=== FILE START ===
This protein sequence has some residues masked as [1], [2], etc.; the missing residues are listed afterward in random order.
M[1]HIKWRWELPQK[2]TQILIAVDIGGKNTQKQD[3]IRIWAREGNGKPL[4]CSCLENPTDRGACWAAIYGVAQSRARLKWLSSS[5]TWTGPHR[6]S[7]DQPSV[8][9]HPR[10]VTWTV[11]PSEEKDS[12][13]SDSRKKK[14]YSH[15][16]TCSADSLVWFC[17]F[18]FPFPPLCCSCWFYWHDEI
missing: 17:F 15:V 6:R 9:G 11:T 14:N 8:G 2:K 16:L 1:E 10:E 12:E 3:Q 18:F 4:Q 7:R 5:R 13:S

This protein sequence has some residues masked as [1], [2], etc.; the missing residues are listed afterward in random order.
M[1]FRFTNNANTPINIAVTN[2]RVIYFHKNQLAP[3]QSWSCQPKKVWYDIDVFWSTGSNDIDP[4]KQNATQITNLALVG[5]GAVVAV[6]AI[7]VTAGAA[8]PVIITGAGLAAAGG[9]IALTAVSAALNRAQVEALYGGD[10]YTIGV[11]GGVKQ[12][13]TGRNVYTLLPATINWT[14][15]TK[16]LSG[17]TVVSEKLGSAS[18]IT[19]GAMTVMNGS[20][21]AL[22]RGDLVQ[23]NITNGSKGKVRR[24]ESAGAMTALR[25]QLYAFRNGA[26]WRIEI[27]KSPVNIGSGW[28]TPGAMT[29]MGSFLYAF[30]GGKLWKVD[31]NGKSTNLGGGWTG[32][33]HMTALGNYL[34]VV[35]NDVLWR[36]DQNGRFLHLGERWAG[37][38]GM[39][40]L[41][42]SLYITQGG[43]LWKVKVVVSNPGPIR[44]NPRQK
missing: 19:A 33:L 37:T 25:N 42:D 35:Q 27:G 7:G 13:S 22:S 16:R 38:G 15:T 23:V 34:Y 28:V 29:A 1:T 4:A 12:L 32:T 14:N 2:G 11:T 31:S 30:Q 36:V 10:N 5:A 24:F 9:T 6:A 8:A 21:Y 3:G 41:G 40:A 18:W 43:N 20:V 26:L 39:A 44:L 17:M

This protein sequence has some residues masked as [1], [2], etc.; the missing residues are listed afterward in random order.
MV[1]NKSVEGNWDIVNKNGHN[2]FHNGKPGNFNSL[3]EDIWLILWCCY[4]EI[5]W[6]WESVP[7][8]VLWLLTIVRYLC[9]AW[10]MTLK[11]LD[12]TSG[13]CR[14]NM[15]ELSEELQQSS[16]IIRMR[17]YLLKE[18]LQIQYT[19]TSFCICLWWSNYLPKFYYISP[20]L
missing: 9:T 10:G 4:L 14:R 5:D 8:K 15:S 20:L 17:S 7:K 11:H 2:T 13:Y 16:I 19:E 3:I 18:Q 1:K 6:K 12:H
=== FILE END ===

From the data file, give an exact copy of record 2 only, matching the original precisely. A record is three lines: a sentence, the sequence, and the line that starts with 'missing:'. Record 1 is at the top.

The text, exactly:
This protein sequence has some residues masked as [1], [2], etc.; the missing residues are listed afterward in random order.
M[1]FRFTNNANTPINIAVTN[2]RVIYFHKNQLAP[3]QSWSCQPKKVWYDIDVFWSTGSNDIDP[4]KQNATQITNLALVG[5]GAVVAV[6]AI[7]VTAGAA[8]PVIITGAGLAAAGG[9]IALTAVSAALNRAQVEALYGGD[10]YTIGV[11]GGVKQ[12][13]TGRNVYTLLPATINWT[14][15]TK[16]LSG[17]TVVSEKLGSAS[18]IT[19]GAMTVMNGS[20][21]AL[22]RGDLVQ[23]NITNGSKGKVRR[24]ESAGAMTALR[25]QLYAFRNGA[26]WRIEI[27]KSPVNIGSGW[28]TPGAMT[29]MGSFLYAF[30]GGKLWKVD[31]NGKSTNLGGGWTG[32][33]HMTALGNYL[34]VV[35]NDVLWR[36]DQNGRFLHLGERWAG[37][38]GM[39][40]L[41][42]SLYITQGG[43]LWKVKVVVSNPGPIR[44]NPRQK
missing: 19:A 33:L 37:T 25:N 42:D 35:Q 27:G 7:G 13:S 22:S 16:R 38:G 15:T 23:V 34:Y 28:V 29:A 1:T 4:A 12:L 32:T 14:N 2:G 11:T 31:S 30:Q 36:V 10:N 5:A 24:F 9:T 6:A 8:A 21:Y 3:G 41:G 40:A 18:W 43:N 20:V 26:L 39:A 44:L 17:M